See FHBRO Building Report 89-32.
Reason for Designation
The West Workshop was designated Recognized because of its historical associations, architectural significance, the quality of its construction, the integrity of its environment, and as an example of the work of an important designer.
The building is associated with the evolution of thought in Canadian penology.
Architecturally the building is a noteworthy example of a mid-19th century, Neoclassical style, stone workshop.
The West Workshop exhibits consistently high quality stone masonry work. The variety of walling, which ranges from the elaborate pitch-faced and marginal tooled coursed ashlar, to the easier-to-execute regular coursed rubble, and the variety of arch treatment, which ranges from the sophisticated cut-stone jack-arch lintel to a simple segmental arch with voussoirs of equal height, demonstrate the skill of the masons in executing all classes of work.
Of the various projects designed by Edward Horsey, the West Workshop is one of his largest and least altered commissions.
The demolition of the West lodge and the watchtower which adjoined it (1925) has altered the relationship between the West Workshop and its associated landscape but left the character of the site intact. The Workshop, which forms the western boundary of the industrial precinct within the south yard, is essential to its continued preservation.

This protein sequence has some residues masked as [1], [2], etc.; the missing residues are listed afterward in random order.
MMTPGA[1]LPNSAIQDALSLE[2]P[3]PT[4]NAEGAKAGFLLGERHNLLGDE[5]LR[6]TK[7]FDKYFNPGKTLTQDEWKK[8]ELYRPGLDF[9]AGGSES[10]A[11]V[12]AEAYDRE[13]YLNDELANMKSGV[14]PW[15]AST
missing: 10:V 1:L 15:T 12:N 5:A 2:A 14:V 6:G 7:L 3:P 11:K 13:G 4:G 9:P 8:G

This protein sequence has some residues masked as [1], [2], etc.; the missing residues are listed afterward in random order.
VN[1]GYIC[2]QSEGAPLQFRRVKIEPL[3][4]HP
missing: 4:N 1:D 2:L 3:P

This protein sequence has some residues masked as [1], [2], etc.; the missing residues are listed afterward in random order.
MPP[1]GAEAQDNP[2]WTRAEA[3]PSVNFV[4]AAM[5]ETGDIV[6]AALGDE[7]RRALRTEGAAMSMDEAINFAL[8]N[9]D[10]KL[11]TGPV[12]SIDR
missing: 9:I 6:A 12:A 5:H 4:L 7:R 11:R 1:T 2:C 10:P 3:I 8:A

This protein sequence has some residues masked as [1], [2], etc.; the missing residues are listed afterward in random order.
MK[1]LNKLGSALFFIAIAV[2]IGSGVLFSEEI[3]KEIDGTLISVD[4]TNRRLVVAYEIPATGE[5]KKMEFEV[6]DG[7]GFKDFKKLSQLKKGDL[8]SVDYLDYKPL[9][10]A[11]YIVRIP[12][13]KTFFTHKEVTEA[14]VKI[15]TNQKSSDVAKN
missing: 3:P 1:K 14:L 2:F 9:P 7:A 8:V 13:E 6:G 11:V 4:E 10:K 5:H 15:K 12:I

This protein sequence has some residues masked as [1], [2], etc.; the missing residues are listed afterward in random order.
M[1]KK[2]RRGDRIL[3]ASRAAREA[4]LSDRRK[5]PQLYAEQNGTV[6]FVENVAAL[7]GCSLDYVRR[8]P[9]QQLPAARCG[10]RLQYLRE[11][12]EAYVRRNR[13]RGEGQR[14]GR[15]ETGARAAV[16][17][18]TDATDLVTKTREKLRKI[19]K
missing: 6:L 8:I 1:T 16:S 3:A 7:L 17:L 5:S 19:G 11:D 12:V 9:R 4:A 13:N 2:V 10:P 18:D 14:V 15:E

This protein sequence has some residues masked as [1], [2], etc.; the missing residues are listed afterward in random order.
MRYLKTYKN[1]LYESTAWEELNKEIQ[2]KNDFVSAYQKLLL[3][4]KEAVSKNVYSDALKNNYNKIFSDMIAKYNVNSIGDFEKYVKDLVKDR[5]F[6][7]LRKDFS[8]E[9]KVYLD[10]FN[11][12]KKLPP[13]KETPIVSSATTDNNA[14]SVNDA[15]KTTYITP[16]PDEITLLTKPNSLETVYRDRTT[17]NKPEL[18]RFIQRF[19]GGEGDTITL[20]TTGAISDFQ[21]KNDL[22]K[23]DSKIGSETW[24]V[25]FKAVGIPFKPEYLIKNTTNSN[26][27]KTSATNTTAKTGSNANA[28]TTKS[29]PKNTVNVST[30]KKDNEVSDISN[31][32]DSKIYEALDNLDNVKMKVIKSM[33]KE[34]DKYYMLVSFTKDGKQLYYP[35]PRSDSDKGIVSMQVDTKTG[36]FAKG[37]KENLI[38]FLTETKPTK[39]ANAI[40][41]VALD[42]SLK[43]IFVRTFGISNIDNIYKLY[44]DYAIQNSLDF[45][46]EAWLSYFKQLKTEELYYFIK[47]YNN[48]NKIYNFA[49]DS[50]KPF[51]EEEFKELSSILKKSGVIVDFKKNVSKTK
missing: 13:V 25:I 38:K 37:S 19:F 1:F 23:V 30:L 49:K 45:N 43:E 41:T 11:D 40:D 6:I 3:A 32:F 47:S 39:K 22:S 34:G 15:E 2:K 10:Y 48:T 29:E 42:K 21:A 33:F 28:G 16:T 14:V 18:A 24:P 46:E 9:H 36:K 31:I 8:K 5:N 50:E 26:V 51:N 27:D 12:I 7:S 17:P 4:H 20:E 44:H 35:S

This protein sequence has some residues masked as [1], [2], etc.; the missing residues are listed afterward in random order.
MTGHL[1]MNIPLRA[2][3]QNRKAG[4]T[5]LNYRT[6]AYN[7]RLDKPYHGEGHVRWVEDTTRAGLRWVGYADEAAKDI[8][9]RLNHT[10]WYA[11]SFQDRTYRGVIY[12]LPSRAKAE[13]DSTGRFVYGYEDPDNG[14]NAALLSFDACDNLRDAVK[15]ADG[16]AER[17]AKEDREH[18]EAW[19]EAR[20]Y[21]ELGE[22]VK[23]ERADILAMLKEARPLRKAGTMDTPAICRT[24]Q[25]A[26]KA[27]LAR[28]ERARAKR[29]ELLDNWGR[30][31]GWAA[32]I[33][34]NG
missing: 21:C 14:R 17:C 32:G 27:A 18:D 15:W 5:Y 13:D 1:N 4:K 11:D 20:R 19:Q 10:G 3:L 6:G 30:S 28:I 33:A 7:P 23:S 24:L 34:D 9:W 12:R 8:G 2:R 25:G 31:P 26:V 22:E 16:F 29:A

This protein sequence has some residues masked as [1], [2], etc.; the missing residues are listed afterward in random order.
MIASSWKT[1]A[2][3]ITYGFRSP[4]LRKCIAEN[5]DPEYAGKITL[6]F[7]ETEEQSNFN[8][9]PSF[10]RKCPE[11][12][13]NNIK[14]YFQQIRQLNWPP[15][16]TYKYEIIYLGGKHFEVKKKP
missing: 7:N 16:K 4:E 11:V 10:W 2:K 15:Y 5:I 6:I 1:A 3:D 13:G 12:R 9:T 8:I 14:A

Character Defining Elements
The heritage character of the West Workshop resides in its status as a very good example of Neoclassical industrial architecture. At the exterior, the characteristic features of this style are: the symmetrical, rectilinear plan; the severe and astylar walls; the division of the principal elevation into tiers masked by base and belt courses and a great crowning cornice; the deliberate variation in surface treatment and opening pattern at various tiers; the end pavilions framed by corner pilasters and capped by a triangular pediment, and the central projecting bay with rusticated ashlar quoins and a triangular pediment (replacement for the original triumphal arch feature). Internally, no architectural elements were singled out as having special heritage character status.
The presence of such a large percentage of original fabric characteristic of the Neoclassical industrial style means the Recognized designation applies to the whole exterior of the Workshop including the post 1930 triangular pediment which graces the central projecting bay. Should the opportunity arise, the restoration of the six blocked windows (W. elev.), the removal of two fire escapes (W. elev.), the restoration of four cut down windows being used as exit doors (W. elev.), the removal of the three guard cages (N., E. & S. elev.), the restoration of the semi-circular headed door at the south pavilion (E. elev.), and the restoration of the ground floor window cut down and partially blocked to form a door (E. elev.), would greatly enhance the aesthetic qualities of the building.
The West Workshop plays a key role in physically defining the industrial precinct in the south yard and maintaining the consistency of scale, materials, architectural detail and decorative program of that part of the Institution. The sensitive treatment of architectural fabric in any future rehabilitation of the West Workshop and a restrained approach to development which would impinge further on the remaining open space of the quadrangle it faces, will ensure the heritage character of this building is protected.